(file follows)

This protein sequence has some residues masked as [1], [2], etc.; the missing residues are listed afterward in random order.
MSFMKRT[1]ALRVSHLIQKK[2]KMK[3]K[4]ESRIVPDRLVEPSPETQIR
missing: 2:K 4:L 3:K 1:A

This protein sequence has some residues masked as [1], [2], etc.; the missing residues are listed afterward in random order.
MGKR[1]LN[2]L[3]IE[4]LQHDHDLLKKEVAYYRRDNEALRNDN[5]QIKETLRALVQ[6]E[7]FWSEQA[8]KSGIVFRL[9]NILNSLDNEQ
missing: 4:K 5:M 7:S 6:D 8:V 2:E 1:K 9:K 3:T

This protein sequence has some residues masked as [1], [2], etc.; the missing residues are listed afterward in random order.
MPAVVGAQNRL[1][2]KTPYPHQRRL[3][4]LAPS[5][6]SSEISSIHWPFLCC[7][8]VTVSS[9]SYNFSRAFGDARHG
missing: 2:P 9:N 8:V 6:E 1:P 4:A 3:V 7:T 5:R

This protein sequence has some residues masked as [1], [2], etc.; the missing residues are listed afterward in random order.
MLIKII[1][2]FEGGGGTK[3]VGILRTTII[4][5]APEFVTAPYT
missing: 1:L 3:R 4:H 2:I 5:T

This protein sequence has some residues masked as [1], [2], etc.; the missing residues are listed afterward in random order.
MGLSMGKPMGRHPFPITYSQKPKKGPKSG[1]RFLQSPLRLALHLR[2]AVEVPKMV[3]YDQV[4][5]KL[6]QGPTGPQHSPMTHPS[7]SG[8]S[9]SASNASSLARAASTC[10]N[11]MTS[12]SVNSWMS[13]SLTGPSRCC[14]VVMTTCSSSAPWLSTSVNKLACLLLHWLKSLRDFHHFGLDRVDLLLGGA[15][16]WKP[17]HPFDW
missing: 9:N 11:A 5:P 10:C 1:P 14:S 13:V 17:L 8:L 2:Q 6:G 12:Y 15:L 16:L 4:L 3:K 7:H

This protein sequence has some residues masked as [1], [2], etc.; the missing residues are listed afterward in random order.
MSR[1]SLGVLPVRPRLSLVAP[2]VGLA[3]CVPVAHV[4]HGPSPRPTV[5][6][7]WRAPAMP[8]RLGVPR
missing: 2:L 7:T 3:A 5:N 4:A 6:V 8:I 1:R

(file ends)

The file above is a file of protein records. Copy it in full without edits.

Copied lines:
This protein sequence has some residues masked as [1], [2], etc.; the missing residues are listed afterward in random order.
MSFMKRT[1]ALRVSHLIQKK[2]KMK[3]K[4]ESRIVPDRLVEPSPETQIR
missing: 2:K 4:L 3:K 1:A

This protein sequence has some residues masked as [1], [2], etc.; the missing residues are listed afterward in random order.
MGKR[1]LN[2]L[3]IE[4]LQHDHDLLKKEVAYYRRDNEALRNDN[5]QIKETLRALVQ[6]E[7]FWSEQA[8]KSGIVFRL[9]NILNSLDNEQ
missing: 4:K 5:M 7:S 6:D 8:V 2:E 1:K 9:K 3:T

This protein sequence has some residues masked as [1], [2], etc.; the missing residues are listed afterward in random order.
MPAVVGAQNRL[1][2]KTPYPHQRRL[3][4]LAPS[5][6]SSEISSIHWPFLCC[7][8]VTVSS[9]SYNFSRAFGDARHG
missing: 2:P 9:N 8:V 6:E 1:P 4:A 3:V 7:T 5:R

This protein sequence has some residues masked as [1], [2], etc.; the missing residues are listed afterward in random order.
MLIKII[1][2]FEGGGGTK[3]VGILRTTII[4][5]APEFVTAPYT
missing: 1:L 3:R 4:H 2:I 5:T

This protein sequence has some residues masked as [1], [2], etc.; the missing residues are listed afterward in random order.
MGLSMGKPMGRHPFPITYSQKPKKGPKSG[1]RFLQSPLRLALHLR[2]AVEVPKMV[3]YDQV[4][5]KL[6]QGPTGPQHSPMTHPS[7]SG[8]S[9]SASNASSLARAASTC[10]N[11]MTS[12]SVNSWMS[13]SLTGPSRCC[14]VVMTTCSSSAPWLSTSVNKLACLLLHWLKSLRDFHHFGLDRVDLLLGGA[15][16]WKP[17]HPFDW
missing: 9:N 11:A 5:P 10:C 1:P 14:S 13:V 17:L 8:L 2:Q 6:G 12:Y 15:L 16:L 4:L 3:K 7:H

This protein sequence has some residues masked as [1], [2], etc.; the missing residues are listed afterward in random order.
MSR[1]SLGVLPVRPRLSLVAP[2]VGLA[3]CVPVAHV[4]HGPSPRPTV[5][6][7]WRAPAMP[8]RLGVPR
missing: 2:L 7:T 3:A 5:N 4:A 6:V 8:I 1:R